Adding Value with e-Learning

In a recent article, we looked at different learning styles and explored how there is no one-size-fits-all solution as individual preferences vary. The same is true of e-learning delivery. 

You may think that e-learning or online learning is all much the same. Not necessarily.

E-learning can be delivered in many ways, depending on the aims and objectives of the training. Delivery options include slideshows, videos, animations, quizzes, games, podcasts and reading material. The content may be ‘bitesize’ – useful for a quick refresher of a topic – or part of a lengthier pathway. Rewards, such as certificates and online badges, can be issued to incentivise learners and provide evidence of their achievements.

Scenarios – What are the benefits?

E-learning does not have to be a passive experience. It can be designed to tell a story or present a problem for the learner to engage with and solve. Such approaches, known as scenarios or case studies, replicate a realistic situation which learners can navigate through by choosing different options – as they would in real life – and getting feedback on what they did wrong or right. This gives learners experience of challenging situations, but in a safe environment, away from actual customers, where they can learn from any mistakes they make.

This approach is particularly useful for more complex topics, such as the fair treatment of vulnerable customers, recognising a Conduct Rules breach and dealing with difficult customers. The interactive scenario approach encourages the learner to engage with the topic, rather than just reading the rules and regulation which they may struggle to relate to.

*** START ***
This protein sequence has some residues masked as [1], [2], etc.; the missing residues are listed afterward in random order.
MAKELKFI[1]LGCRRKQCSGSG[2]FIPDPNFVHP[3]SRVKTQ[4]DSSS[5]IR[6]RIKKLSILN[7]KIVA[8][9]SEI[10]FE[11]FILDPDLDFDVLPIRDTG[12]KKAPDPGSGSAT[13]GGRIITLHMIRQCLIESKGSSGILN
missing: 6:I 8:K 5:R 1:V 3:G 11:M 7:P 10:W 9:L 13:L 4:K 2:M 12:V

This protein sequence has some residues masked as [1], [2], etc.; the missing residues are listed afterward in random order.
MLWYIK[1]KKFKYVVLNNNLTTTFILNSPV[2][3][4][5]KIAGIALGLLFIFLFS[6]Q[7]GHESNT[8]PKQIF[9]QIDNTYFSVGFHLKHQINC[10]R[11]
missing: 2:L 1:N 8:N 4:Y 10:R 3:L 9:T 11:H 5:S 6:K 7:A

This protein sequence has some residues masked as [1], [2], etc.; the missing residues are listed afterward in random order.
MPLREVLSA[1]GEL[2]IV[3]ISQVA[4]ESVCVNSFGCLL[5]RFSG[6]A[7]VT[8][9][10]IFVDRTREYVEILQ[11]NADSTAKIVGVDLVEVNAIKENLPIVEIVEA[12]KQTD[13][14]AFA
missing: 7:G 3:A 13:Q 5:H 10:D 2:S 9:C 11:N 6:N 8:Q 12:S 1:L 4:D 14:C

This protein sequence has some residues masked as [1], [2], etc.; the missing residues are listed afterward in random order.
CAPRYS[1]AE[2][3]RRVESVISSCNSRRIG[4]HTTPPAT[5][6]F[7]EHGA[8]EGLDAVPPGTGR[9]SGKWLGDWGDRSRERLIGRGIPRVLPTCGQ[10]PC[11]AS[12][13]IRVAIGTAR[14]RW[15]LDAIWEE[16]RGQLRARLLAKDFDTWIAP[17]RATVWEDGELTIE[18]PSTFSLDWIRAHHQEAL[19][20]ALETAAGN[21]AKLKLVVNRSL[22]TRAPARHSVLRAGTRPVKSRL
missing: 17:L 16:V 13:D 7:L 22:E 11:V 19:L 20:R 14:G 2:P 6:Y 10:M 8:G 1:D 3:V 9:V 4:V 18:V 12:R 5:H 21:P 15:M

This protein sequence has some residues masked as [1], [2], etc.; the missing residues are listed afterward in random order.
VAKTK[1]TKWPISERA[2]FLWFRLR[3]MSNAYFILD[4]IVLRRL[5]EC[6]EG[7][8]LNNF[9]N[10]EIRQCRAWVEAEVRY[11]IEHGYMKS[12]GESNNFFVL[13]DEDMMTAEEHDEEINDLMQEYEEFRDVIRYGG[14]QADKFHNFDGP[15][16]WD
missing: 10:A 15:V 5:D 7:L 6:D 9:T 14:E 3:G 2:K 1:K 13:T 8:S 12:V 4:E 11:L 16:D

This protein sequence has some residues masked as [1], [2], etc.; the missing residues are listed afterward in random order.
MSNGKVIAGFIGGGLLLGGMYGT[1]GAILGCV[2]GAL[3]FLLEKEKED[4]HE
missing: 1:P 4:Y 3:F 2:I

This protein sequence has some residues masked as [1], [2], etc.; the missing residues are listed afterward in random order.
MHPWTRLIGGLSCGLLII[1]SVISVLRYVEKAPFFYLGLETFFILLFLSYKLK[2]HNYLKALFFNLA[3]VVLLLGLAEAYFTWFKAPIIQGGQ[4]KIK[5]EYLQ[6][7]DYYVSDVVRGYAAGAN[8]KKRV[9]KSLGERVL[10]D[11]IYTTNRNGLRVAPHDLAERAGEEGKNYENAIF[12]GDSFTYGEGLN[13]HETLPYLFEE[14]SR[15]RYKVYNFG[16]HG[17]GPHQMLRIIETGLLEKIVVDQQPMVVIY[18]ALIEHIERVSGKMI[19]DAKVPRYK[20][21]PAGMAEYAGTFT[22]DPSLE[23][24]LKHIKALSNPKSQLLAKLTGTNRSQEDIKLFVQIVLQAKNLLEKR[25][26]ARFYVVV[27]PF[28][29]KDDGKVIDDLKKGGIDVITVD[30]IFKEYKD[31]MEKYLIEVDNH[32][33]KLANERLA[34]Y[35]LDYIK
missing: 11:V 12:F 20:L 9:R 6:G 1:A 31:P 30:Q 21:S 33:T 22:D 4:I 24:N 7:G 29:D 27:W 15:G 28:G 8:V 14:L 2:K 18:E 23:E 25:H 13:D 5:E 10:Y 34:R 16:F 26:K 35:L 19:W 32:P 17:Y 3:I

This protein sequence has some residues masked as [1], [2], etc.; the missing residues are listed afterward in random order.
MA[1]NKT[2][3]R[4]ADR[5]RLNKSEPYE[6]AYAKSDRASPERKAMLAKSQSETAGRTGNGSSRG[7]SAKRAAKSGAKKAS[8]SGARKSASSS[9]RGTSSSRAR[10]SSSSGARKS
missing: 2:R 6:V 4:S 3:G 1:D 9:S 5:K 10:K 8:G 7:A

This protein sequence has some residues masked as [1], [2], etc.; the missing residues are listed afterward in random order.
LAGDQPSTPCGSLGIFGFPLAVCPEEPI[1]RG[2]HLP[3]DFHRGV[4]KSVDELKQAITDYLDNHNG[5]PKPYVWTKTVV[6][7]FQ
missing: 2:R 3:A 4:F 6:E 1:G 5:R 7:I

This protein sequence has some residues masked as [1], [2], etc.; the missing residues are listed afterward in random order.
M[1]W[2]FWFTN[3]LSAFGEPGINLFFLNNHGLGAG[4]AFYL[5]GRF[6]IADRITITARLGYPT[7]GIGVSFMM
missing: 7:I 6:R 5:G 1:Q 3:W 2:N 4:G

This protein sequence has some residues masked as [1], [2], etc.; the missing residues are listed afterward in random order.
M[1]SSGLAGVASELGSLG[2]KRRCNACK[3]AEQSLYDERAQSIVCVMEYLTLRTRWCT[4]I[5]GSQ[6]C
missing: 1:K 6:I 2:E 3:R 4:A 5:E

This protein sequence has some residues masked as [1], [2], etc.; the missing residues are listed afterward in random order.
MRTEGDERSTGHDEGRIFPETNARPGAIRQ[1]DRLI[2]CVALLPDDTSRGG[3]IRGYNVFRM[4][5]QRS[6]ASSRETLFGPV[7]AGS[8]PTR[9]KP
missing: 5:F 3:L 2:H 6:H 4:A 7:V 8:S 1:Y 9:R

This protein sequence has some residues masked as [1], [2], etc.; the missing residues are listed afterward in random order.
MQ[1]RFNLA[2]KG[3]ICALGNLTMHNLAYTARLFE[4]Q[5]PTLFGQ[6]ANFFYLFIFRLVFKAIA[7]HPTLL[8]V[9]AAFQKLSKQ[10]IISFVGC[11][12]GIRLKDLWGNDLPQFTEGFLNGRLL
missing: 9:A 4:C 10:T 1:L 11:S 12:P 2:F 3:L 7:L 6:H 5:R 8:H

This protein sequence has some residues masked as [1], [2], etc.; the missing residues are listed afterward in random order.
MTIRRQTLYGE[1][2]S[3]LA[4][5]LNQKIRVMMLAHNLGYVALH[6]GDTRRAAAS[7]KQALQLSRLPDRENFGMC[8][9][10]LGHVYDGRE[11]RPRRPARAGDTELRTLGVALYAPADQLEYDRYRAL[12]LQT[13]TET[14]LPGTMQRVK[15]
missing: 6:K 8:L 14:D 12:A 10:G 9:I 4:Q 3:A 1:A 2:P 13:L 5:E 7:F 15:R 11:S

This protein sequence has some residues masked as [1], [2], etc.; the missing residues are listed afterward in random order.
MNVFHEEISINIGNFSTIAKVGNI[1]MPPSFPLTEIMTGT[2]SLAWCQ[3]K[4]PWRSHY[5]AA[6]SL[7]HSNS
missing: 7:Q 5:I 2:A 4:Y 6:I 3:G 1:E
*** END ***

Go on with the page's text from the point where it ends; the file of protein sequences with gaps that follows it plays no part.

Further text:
Blended Learning

The last two years have demonstrated the value of online learning, with lockdowns preventing classroom based and face-to-face training from going ahead. Learning online has many benefits, saving businesses time and money on travel costs and expenses by allowing staff to learn remotely and at a time that’s convenient for them.

E-learning need not standalone – as restrictions have eased and face-to-face training can recommence, online learning can be used to complement this as part of a blended approach. For example, e-learning may provide businesses with easy access to a wealth of business and soft skills training which they otherwise might not have considered.  

Such skills are likely to prove invaluable alongside technical insurance knowledge. The FCA’s upcoming Consumer Duty requires firms to focus on consumer outcomes, putting the customer’s interests at the heart of their activities. To do this, they will need to ensure they have sufficient understanding of customer behaviour and take account of behavioural biases. Firms should also consider their communications with customers, customer service delivery, understanding customer needs, and promoting and embedding diversity and inclusion. There are many areas in which staff should be trained, and e-learning provides a solution where such content can be accessed easily, on-the-go and in one place.

If you’re not already signed up to the system, see what e-learning can do for your firm and visit: for a free 14-day trial of the Aviva Development Zone.

About the author

Lisa joined RWA in 2014 as an e-Learning Assistant and now heads up RWA’s Design and Content Team. Her role as Head of Content and Communications involves managing content creation and curation on the Aviva Development Zone platform and serving as editor of RWA Insight.

Lisa has diverse creative and technical writing experience. She holds a first class honours degree in English and Creative Writing from Swansea University and graduated from Cardiff Metropolitan University with a Distinction in Creative Writing in 2016.

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